Razorbacks Are Just Another Scavenger

Being an avid history buff, I have long enjoyed the Civil War element of our rivalry with the Jayhawkers of Kansas, including the famous sacking of Lawrence by Missouri "outlaws."

In recent posts concerning Mu's possible move to the SEC, I have noted many who fear they may lose that intense rivalry - with nothing to replace it. Such persons, I fear, do not know enough Missouri history.

Throughout the Civil War period, there was fierce fighting between Confederate sympathizers in Arkansas (many of whom were dislocated Missourians) and Union soldiers from Central and Northern Missouri. The battlegrounds were mostly the Ozark hills and plateaus across the state which lie south of Interstate 44, and an inordinate amount of the victims were the native hill people who just wanted to be left alone (being too poor to own slaves, but too independent to yield to either army).

The primary figure in the Western Campaign throughout Southern Missouri was one Stirling Price, a native of Fayette, Mo., who was a popular Mexican-American War hero, and Governor of the state from 1853-57.

At first a Union sympathizer, Price turned coat and joined the Confederacy early in 1861 after a personal conflict with Brig. Gen. Nathaniel Lyon. Price raised an army of Southern sympathizers called the Missouri State Guard, and marched across Central and Southwest Missouri in an attempt to win the state for the Confederacy. He won victories in the Battle of Lexington in Lafayette County, the Battle of Carthage in Jasper County, and the Battle of Wilson Creek just south of Springfield.

In March, 1862, a combined Confederate Army of the West (which included Price's forces) was defeated in a three-day battle at Pea Ridge, Arkansas (about 20 miles north of Fayetteville, home of the Razorbacks, on the Missouri-Arkansas border), and Price and his army had to be content to spend the next year-and-a-half raiding across the border into Southern Missouri, while stationed in North Central Arkansas. 

Price's regular raids into Missouri from the south were answered by similar raids south out of Fort Davidson in Pilot Knob (Iron County in Southeast Missouri). The raiding armies regularly hanged or shot "spies" identified by "neighbors," creating chaos and hatred against all "sojers" throughout the region. My g-g-g-grandfather and his older brother, born in Hawk Point in Lincoln County (northwest of St. Louis), were members of the Union Cavalry which rode regularly out of Fort Davidson. After the war he settled in the area, having grown to love the clear streams and unconquerable hill people of the Ozarks.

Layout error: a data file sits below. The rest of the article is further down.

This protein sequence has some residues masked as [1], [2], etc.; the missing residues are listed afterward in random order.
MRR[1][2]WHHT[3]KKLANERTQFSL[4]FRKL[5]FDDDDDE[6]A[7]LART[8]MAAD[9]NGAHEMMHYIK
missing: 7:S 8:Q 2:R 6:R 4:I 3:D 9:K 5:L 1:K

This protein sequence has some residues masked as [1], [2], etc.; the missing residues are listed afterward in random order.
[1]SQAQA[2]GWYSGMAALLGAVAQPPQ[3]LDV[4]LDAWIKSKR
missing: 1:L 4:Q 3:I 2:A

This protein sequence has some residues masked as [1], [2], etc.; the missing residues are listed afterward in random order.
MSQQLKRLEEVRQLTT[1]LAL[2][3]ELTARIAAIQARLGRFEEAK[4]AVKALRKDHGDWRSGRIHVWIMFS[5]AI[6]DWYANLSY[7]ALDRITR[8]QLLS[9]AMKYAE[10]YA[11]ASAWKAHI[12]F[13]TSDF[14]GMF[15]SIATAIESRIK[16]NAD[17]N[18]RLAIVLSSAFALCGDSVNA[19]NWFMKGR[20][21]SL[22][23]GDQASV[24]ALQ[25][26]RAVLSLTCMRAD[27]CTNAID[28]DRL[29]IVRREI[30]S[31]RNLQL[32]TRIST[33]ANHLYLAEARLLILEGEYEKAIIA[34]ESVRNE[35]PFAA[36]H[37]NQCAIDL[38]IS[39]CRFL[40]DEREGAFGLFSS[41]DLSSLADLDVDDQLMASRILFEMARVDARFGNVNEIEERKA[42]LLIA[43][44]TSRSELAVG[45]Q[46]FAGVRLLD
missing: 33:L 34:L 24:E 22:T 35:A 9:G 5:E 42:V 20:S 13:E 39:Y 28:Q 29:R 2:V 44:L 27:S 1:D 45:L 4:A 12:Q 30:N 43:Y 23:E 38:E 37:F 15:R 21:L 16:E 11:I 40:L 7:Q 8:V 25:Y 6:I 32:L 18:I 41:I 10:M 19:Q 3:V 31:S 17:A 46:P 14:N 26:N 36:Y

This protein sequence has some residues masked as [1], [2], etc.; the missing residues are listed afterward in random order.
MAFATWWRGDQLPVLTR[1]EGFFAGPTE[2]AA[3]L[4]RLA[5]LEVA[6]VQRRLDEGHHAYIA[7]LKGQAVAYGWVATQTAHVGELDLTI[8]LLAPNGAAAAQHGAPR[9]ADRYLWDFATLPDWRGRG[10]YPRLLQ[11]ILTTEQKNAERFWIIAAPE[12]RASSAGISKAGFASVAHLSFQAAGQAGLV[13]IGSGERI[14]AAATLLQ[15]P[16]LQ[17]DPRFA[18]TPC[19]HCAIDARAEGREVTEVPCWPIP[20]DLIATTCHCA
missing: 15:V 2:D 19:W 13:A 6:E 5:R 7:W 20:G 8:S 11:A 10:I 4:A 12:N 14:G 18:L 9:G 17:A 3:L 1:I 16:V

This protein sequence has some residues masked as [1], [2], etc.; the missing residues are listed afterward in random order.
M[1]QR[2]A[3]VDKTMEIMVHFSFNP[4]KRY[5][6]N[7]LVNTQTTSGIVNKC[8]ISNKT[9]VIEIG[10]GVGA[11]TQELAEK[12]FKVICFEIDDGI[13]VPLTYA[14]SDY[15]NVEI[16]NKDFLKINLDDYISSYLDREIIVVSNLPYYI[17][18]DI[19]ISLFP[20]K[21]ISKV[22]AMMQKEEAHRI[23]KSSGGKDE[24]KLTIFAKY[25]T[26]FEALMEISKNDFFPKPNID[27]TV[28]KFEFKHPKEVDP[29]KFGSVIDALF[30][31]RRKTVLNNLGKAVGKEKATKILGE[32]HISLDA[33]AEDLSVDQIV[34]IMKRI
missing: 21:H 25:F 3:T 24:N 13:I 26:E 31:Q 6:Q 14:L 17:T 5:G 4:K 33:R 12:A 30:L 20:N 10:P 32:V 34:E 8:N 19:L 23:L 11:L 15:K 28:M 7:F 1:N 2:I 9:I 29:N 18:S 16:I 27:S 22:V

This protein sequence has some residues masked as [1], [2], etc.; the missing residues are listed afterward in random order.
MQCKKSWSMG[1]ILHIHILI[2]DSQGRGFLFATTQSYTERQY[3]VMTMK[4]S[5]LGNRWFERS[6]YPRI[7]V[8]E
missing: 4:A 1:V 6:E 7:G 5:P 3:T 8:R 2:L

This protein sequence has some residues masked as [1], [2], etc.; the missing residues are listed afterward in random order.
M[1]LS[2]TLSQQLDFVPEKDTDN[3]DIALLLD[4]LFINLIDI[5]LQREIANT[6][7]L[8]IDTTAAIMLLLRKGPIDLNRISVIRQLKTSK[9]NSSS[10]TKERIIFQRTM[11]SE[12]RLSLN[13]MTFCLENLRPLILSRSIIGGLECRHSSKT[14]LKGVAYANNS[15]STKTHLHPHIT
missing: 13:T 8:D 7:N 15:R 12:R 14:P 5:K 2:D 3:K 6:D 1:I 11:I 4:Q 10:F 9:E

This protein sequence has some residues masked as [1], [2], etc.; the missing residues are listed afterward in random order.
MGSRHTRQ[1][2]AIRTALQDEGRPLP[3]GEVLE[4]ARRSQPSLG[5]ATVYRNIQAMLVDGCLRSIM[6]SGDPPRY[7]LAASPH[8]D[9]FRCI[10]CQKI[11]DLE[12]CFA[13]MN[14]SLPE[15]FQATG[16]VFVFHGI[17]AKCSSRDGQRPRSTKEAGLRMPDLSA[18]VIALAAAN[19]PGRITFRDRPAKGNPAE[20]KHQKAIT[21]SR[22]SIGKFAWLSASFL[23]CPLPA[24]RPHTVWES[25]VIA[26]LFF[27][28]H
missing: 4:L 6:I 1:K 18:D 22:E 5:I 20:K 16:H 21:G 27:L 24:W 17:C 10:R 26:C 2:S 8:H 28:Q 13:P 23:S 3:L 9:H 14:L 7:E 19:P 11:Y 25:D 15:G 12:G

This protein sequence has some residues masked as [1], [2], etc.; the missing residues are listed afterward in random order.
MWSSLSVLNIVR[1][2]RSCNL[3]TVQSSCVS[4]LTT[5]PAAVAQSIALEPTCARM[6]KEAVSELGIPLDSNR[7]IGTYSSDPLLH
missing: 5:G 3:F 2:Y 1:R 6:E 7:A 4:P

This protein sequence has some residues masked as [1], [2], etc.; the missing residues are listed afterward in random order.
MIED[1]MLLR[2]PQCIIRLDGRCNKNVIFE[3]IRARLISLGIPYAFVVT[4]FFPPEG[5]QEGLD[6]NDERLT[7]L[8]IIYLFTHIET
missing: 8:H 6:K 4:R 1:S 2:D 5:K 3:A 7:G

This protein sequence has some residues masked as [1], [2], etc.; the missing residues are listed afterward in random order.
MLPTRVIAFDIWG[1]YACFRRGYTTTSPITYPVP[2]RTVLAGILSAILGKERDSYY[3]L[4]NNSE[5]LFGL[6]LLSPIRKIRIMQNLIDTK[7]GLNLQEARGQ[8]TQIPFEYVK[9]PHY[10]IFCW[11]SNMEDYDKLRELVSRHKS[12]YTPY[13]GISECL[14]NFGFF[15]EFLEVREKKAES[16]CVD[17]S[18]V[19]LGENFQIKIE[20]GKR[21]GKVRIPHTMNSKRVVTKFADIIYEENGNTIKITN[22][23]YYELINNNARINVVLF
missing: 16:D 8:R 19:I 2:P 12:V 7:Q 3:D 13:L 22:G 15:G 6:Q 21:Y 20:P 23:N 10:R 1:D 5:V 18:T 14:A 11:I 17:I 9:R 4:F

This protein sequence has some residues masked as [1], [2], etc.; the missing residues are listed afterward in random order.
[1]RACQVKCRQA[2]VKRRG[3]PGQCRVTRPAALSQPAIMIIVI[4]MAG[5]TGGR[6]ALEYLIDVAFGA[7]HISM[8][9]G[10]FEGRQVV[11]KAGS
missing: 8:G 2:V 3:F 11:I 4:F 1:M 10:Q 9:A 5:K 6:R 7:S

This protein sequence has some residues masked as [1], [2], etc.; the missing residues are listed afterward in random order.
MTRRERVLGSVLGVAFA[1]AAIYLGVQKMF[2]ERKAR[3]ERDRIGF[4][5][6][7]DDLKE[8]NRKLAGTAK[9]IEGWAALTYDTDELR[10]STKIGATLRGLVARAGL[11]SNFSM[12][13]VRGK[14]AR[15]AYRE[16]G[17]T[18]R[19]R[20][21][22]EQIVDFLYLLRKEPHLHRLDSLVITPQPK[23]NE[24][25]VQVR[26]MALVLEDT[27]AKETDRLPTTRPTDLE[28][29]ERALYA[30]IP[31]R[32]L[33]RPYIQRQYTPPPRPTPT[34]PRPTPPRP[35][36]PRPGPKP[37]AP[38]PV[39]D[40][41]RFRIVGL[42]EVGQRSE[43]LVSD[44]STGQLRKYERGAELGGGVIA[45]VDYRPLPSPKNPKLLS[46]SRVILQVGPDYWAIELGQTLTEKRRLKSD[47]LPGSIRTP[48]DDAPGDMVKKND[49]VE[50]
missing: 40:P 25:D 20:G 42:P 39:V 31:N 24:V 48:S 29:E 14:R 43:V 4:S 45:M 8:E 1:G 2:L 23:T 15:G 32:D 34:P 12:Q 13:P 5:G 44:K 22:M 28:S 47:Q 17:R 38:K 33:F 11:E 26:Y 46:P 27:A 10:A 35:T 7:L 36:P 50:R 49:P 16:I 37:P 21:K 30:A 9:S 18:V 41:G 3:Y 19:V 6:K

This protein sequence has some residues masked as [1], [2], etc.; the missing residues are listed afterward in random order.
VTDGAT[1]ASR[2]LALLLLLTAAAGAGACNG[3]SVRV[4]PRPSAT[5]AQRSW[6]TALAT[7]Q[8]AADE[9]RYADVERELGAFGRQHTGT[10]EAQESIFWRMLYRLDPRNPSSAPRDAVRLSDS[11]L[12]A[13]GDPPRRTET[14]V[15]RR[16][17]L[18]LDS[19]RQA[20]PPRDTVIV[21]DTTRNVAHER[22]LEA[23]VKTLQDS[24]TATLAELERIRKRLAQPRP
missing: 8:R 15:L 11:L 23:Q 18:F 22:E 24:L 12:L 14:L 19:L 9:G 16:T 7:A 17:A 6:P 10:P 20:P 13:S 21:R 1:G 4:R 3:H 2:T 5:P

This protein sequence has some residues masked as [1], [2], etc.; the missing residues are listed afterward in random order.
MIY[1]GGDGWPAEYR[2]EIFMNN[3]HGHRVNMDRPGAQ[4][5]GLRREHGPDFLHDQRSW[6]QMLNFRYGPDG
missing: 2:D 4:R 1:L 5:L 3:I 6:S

In the fall of 1864, Price marched north in a desperate attempt to take St. Louis and flank the Union Army from the West. The first real battle of the Missouri Invasion was at Pilot Knob, which Price took after a devastating loss of personnel, though his victory was an empty one when the Union forces slipped away in the night, leaving Price with nothing but an empty Fort Davidson.

Realizing he did not have the strength to take St. Louis, Price set his sights on Kansas City. Marching west, he skirted well-fortified Jefferson City, before winning battles at Glasgow, Lexington (again), at the Little Blue River east of Independence, then the Big Blue River west of Independence, before reaching Kansas City.

In the Battle of Westport at Kansas City (known as the "Gettysburg of the West, in which more than 30,000 troops were engaged), Price was crushed by the Union forces and driven into Kansas (to be picked apart by common vultures, affectionately called Jayhawks by the local yokels).

So, for four years, a once-loyal Missourian attacked his former home state and killed its citizens as the leader of an army of malcontents and confederates based in Northern Arkansas. Just because we never sacked and burned Fayetteville or Little Rock does not mean there was any less hatred for those areas than for Lawrence by Missouri people.

Having said all of that, I can only say this: If we are going to the SEC, let's just move our disdain from the Jayhawks to the scrawny Ozark pigs known to the locals as Razorbacks - both are just scavengers, good for nothing else but cleaning up the carnage left behind along the devastating trail of rampaging Tigers!

Go Mizzou!


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